Nate DiMeo

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Nate DiMeo is an American podcaster, screenwriter, and author based out of Los Angeles, and the host of his award-winning podcast, The Memory Palace.[1] He is also the author (although the fictional character Leslie Knope is listed as the author on the book's cover)[2] of Pawnee: the Greatest Town in America and a finalist for the 2012 Thurber Prize for American Humor.[3] After spending a decade on public radio, featured on programs ranging from NPR's All Things Considered and Morning Edition, to Marketplace, DiMeo decided to found his own his podcast centered around lesser-known historical narratives. Since 2008, The Memory Palace[1] has been received with critical acclaim and was nominated for a Peabody Award in 2016,[4] and was profiled in The New Yorker[5] in 2018.

Personal[edit]

Nate DiMeo was born in 1974 in Providence, Rhode Island. His parents were teachers. After his birth, the family moved to Rehoboth, Massachusetts, where he was raised. After college, he worked in and around Providence, eventually finding a way to work in public radio. He moved to Los Angeles when an opportunity arose to become an editor on the NPR production, "Marketplace". He branched out from there, both into reporting for the network and also into screenwriting for various television shows (including episodes of Parks and Recreation and The Astronaut Wives Club). He began producing short history-based audio vignettes on the side, mostly for his own growth and enjoyment at first. The first episode of what became The Memory Palace aired in November 2008, and the show became sufficiently popular (and financially viable) that DiMeo has gradually withdrawn from his other interests to spend full time on TMP as an independent vehicle (not on NPR; presently carried by Radiotopia).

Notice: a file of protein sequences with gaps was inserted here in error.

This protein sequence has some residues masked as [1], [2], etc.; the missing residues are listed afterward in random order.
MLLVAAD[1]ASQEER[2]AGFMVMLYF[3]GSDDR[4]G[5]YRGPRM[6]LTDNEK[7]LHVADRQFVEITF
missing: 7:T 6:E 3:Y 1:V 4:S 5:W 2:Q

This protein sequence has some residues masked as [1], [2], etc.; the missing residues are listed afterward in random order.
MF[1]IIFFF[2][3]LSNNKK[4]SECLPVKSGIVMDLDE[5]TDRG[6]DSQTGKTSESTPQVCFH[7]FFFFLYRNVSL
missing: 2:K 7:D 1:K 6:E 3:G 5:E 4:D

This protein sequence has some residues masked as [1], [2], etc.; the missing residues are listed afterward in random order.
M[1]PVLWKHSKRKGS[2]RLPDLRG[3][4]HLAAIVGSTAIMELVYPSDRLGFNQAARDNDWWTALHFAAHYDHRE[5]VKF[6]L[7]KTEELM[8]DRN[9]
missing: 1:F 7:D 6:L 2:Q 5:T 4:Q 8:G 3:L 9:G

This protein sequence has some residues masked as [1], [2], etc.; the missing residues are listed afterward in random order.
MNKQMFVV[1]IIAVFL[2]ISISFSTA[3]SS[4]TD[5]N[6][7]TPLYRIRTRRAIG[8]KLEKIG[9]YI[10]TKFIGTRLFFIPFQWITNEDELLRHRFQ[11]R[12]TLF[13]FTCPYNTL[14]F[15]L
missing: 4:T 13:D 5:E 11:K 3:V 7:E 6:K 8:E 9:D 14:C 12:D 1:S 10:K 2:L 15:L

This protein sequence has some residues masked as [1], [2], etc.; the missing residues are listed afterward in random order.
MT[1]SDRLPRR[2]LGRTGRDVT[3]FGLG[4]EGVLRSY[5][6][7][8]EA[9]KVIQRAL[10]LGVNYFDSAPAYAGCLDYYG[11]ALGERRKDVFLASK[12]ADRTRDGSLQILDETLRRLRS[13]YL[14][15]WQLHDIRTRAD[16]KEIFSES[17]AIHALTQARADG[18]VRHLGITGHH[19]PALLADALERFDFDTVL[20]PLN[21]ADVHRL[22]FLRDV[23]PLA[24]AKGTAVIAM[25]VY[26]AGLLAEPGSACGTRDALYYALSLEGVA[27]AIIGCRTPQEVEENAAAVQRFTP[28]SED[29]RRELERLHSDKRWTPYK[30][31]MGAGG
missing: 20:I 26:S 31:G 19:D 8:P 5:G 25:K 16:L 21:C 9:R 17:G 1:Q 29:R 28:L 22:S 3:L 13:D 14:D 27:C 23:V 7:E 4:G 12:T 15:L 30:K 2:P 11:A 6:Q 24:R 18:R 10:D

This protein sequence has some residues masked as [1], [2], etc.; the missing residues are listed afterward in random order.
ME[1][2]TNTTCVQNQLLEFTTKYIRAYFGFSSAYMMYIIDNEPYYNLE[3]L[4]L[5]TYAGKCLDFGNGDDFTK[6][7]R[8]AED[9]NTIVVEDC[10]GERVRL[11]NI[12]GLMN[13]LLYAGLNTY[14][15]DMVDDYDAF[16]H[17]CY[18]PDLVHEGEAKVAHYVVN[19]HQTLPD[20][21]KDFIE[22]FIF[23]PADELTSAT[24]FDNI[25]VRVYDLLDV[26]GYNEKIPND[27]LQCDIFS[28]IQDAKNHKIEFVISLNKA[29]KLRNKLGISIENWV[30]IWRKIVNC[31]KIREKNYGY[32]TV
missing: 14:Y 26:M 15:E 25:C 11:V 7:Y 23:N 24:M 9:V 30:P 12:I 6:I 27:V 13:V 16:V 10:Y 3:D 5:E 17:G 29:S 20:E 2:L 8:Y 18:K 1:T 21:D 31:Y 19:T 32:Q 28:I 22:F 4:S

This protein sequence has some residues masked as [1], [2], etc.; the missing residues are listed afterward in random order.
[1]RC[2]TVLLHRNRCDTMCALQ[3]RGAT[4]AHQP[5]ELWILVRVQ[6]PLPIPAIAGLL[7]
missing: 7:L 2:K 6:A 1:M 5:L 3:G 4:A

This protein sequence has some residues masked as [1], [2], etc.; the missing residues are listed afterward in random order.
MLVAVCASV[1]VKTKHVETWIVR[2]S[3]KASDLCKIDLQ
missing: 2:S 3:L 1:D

In 2016-7, the Metropolitan Museum of Art named him artist-in-residence, and he produced several TMP episodes highlighting aspects and properties of the Museum.[6]

DiMeo is married to television writer/producer Leila Gerstein. They live in Los Angeles.[5]

References[edit]

  1. ^ a b "About". The Memory Palace. September 6, 2008. Archived from the original on 14 April 2018. Retrieved April 11, 2018.
  2. ^ "Pawnee: The Greatest Town in America". Amazon Books. Retrieved 27 July 2022.
  3. ^ "Past Thurber Prize Winners and Finalists". Thurber House. Archived from the original on 18 October 2018. Retrieved 17 October 2018.
  4. ^ "The Memory Palace". Radiotopia. Archived from the original on 12 April 2018. Retrieved 11 April 2018.
  5. ^ a b Larson, Sarah (25 January 2018). ""The Memory Palace": History in Escapist Vignettes". The New Yorker. Retrieved 27 June 2022.
  6. ^ Joshua Barone (27 October 2016). "A Podcast Finds A Home, Delving Into Met History". The New York Times. Retrieved 27 July 2022.